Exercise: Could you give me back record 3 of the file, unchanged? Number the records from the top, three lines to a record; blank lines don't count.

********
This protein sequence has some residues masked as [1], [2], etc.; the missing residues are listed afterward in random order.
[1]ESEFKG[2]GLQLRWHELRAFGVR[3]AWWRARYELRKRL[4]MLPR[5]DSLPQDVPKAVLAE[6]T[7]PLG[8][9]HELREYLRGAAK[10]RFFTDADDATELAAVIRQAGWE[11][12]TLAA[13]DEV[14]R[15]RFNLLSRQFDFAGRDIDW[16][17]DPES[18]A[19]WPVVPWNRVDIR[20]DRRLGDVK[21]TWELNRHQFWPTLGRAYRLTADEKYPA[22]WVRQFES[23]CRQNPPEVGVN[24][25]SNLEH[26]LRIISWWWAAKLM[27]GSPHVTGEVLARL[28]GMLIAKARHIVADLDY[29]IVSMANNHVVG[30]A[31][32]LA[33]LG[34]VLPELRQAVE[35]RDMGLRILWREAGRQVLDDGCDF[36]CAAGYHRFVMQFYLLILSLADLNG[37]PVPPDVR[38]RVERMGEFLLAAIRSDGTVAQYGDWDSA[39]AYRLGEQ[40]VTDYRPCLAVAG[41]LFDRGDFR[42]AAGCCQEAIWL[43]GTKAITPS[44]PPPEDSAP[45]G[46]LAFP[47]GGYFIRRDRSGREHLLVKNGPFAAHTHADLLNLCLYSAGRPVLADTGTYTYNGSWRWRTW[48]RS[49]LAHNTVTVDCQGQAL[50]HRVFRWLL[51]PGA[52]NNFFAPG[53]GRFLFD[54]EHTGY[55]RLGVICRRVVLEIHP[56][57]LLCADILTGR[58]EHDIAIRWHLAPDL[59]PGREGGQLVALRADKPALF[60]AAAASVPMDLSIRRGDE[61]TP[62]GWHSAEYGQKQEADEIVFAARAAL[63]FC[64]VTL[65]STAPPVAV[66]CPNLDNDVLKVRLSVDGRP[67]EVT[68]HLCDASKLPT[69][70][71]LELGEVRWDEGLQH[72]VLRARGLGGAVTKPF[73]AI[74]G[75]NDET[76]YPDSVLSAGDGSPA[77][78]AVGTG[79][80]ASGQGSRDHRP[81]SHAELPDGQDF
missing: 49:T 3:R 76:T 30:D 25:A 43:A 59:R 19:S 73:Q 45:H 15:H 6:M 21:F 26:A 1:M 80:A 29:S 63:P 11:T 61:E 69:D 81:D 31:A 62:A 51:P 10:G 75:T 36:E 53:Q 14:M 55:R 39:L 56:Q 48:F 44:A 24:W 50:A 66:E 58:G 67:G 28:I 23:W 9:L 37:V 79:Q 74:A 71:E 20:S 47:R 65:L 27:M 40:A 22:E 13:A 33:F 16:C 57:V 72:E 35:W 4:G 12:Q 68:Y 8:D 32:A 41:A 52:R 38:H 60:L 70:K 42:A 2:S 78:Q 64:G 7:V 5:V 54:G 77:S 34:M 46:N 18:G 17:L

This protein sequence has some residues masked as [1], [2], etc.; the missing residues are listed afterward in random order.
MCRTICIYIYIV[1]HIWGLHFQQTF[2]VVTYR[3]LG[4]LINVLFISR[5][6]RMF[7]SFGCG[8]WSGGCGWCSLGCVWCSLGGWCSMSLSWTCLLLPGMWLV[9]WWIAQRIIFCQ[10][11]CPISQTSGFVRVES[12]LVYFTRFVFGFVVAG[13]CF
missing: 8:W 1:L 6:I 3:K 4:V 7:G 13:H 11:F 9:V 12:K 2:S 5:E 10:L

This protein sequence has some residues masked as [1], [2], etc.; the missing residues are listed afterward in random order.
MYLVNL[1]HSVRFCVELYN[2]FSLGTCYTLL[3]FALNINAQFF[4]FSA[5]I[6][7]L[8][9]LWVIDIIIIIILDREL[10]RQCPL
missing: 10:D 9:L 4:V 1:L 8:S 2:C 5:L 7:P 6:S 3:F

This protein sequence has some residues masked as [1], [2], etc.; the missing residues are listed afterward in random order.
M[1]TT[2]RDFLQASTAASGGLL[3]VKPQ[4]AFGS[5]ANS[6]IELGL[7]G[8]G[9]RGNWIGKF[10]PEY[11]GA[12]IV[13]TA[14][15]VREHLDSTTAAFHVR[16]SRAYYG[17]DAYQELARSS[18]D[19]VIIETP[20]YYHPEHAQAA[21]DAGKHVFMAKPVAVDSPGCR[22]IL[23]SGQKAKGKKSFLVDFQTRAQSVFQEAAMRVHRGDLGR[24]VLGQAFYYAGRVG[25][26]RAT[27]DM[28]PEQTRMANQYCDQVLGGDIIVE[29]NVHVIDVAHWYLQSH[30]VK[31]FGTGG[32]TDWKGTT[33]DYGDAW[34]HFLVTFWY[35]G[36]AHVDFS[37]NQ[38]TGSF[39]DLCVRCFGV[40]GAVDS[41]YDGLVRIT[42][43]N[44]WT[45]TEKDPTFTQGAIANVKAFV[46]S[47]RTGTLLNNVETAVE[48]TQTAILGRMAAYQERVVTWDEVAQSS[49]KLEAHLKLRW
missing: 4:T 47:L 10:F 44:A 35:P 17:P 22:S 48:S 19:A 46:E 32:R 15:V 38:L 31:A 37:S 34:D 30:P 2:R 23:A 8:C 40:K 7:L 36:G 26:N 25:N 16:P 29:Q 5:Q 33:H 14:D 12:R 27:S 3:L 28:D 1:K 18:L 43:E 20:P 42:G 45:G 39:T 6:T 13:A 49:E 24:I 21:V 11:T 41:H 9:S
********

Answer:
This protein sequence has some residues masked as [1], [2], etc.; the missing residues are listed afterward in random order.
MYLVNL[1]HSVRFCVELYN[2]FSLGTCYTLL[3]FALNINAQFF[4]FSA[5]I[6][7]L[8][9]LWVIDIIIIIILDREL[10]RQCPL
missing: 10:D 9:L 4:V 1:L 8:S 2:C 5:L 7:P 6:S 3:F